Kashkari Says Minneapolis Fed Has Delayed Its Return to Office
(Bloomberg) -- The Federal Reserve Bank of Minneapolis has delayed its return-to-office plans amid the spreading coronavirus delta variant, the bank’s president, Neel Kashkari, said.
“The delta variant is a risk,” Kashkari said Tuesday while answering questions during an in-person town hall event in Montana.
“We had planned to bring our 1,100 workers back into our facilities in mid-September. We’ve now delayed it by at least a month,” he said, noting the decision would also affect the businesses and shops around his office building. “There are going to be broader economic implications.”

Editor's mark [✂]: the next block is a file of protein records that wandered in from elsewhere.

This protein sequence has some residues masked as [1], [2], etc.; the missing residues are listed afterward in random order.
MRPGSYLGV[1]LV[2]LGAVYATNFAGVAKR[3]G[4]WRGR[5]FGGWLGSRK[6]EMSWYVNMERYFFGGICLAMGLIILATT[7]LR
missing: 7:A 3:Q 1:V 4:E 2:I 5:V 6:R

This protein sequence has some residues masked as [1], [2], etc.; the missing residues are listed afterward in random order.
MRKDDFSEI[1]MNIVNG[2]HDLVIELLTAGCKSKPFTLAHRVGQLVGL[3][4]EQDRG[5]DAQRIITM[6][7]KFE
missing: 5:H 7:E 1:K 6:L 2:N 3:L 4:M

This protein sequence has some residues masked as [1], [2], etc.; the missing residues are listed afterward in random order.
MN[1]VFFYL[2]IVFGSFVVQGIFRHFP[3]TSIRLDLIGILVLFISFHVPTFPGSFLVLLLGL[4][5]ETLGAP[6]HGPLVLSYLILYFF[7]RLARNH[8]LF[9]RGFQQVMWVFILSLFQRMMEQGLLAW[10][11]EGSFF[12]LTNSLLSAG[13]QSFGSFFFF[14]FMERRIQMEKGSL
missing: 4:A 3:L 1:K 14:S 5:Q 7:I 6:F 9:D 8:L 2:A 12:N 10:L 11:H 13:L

A growing number of companies across industries in the U.S. have delayed return-to-office plans and enacted new safety measures amid a renewed upsurge in Covid-19 cases in many parts of the country.
The U.S. central bank’s policy-setting Federal Open Market Committee, on which Kashkari sits but does not vote on decisions this year, is currently deliberating over when to begin winding down the crisis-era bond-buying program it revived in early 2020 at the onset of the pandemic.
Kashkari, who has long been one of the FOMC’s most dovish policy makers, said during the town hall event that a decision to begin tapering asset purchases at the end of this year or the beginning of next year seems “reasonable,” depending on how the labor-market recovery progresses.
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